Easter Rabbit
This rather terrifying little girl and her poem appeared in the March 22, 1913, Easter Edition of the Daily Capital Journal from Salem, Oregon. I feel duty bound to say: do not treat a rabbit this way! Find the original here.

In place of real eggs dyed in festive colors, nowadays it’s more common for the Easter Bunny to bring candy. Often this takes the form of chocolate eggs, candy eggs, or jellybeans, which are egg-shaped. The candy-egg tradition probably started in Germany too, but came to the U.S. early on, as shown by another 1882 passage from Gibbons:

At Easton a lady spoke of making nests for her two boys by taking plates, ornamenting them with cut paper in the form of a nest, putting into each a large candy egg and colored eggs, and placing a rabbit in one and a chicken in the other, and hiding them for the boys to find. [8]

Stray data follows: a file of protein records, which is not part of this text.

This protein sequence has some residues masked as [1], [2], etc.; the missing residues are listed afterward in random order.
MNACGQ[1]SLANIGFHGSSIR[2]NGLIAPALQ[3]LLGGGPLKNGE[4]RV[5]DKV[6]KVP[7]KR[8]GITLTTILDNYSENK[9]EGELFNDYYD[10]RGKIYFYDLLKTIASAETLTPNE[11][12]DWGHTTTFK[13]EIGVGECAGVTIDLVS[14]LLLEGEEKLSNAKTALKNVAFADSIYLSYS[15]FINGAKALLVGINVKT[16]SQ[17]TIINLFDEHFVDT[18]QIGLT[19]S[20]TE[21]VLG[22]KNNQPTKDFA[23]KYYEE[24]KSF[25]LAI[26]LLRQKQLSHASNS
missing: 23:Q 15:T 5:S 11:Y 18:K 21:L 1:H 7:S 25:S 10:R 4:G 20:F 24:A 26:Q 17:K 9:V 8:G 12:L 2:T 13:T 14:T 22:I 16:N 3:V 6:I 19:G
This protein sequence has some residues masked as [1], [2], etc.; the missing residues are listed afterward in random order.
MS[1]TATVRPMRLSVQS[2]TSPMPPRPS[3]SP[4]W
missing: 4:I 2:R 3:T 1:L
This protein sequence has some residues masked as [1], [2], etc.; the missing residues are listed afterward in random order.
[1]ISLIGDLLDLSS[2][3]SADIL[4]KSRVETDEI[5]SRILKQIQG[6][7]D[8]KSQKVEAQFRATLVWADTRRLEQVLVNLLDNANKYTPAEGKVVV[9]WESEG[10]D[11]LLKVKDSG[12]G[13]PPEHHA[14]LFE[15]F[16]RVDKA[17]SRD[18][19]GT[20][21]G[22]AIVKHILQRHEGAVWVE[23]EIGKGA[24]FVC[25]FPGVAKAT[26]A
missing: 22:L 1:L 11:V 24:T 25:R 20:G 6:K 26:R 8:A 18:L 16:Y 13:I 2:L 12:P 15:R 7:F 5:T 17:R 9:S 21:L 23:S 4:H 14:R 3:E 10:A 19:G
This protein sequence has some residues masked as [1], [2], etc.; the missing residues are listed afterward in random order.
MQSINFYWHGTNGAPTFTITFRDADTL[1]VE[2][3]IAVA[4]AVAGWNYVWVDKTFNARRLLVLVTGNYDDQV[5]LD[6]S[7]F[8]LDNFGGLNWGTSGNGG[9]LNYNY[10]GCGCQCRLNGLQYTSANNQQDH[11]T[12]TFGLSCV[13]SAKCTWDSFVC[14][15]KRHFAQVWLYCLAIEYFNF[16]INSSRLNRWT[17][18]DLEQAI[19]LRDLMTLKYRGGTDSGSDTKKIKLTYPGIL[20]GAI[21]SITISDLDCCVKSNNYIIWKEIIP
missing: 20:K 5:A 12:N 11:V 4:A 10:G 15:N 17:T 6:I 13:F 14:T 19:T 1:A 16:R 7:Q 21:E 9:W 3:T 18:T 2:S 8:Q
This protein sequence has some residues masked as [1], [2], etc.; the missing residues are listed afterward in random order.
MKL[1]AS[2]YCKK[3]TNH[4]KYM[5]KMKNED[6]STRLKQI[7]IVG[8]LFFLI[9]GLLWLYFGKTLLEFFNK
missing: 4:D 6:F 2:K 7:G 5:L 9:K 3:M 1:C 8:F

How did the “Easter Hare” and “Easter Rabbit” become the “Easter Bunny?” Interestingly, throughout the 19th century it was common for English-language American newspapers and magazines to refer to the “Easter Hare” instead of the “Easter Bunny” or “Easter Rabbit.” In the newspapers presented in the Library’s Chronicling America presentation, “Easter Hare” predominates until 1893, and “Easter Rabbit” becomes more popular thereafter. “Easter Bunny” does not appear at all until 1883, and remains quite rare until the 20th century. Most likely, these changes in the character’s name simply reflect its becoming more integrated into American culture, in which rabbits are more common than hares, and both are often called “bunnies” by children.